Molecular unit of inherited material in a living organism. Genes contain all the information that enables an organism to build and maintain its cells and to pass genetic traits to its offspring. The entirety of the genetic information of a given organism is referred to as its genome. The inheritance of genes and the way they work is studied in genetics. Since the late 1990s, this has been complemented by the large-scale study of entire genomes, known as genomics. Genes can be manipulated using the techniques of genetic engineering.
In all organisms except viruses (which use RNA), genes are made of DNA located at a fixed point (locus) on linear chromosomes. A gene consistently affects a particular character (phenotype) in an individual and may have several variants (alleles), each specifying a particular form of that character. For example, the gene for eye colour has alleles for blue or brown eyes. Some alleles show dominance and mask the effect of other alleles, known as recessive. This is called Mendelian inheritance, after Austrian biologist Gregor Mendel, who first proposed this mechanism for inherited genetic results as a result of his study of plant breeding.
One gene carries the information that describes how one particular polypeptide (or a stable RNA molecule, such as a transfer RNA) is made. This information is stored as a chemical code on a DNA molecule, together with regulatory elements. Each protein that is made helps to determine part of the characteristics of an organism. Between them, all the proteins determine all the inherited characteristics of an organism, though some of these characteristics can be modified by the environment in which the organism lives.
In higher organisms, DNA is located in the chromosomes in the nucleus of a cell. Thousands of genes are present on each chromosome. The total number of genes in a human, according to estimates published in 2004 by the Human Genome Project (see human genome), is thought to be between 20,000 and 25,000, distributed between the 23 pairs of chromosomes in each human cell.
Occasionally, a gene or a larger part of a chromosome or the number of chromosomes becomes accidentally altered. Such a change is known as a mutation. Mutations can cause an individual to have a disease or disorder, such as Huntington's disease, cystic fibrosis, or sickle-cell anaemia.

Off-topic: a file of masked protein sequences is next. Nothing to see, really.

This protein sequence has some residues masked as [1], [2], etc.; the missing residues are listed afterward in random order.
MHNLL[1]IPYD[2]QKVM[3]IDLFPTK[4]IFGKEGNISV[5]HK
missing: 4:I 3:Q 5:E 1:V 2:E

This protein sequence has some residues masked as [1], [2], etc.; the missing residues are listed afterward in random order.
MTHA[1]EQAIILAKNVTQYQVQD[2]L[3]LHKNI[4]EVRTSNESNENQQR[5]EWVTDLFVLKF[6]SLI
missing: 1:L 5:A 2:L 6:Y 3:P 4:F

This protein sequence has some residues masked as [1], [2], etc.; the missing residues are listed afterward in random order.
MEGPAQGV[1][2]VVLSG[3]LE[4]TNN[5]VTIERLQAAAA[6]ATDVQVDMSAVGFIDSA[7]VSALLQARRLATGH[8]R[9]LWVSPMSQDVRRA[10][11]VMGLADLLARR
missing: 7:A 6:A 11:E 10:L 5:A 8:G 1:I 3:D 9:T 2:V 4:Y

The term ‘gene’ was coined in 1909 by the Danish Geneticist Wilhelm Johannsen.
In the 1940s, it was established that a gene could be identified with a particular length of DNA, which coded for a complete protein molecule, leading to the ‘one gene, one enzyme’ principle. Later it was realized that proteins can be made up of several polypeptide chains, each with a separate gene, so this principle was modified to ‘one gene, one polypeptide’. However, the fundamental idea remains the same, that genes produce their visible effects simply by coding for proteins; they control the structure of those proteins via the genetic code, as well as the amounts produced and the timing of production.
In modern genetics, the gene is identified either with the cistron (a set of codons that determines a complete polypeptide) or with the unit of selection (a Mendelian gene that determines a particular character in the organism on which natural selection can act). Genes undergo mutation and recombination to produce the variation on which natural selection operates.
Effect of chromosomes and genes on health
Chromosomes and genes
DNA: Discovery of the Structure of DNA
Process of genetic engineering
The Human Genome Project
Genes and selective breeding
Gene manipulation in cloning and genetic engineering
Inheritance and selective breeding
I Can Do That
Question of Genes: Inherited Risks
Your Genes, Your Choices: Exploring the Issues Raised by Genetic Research
inside the human body
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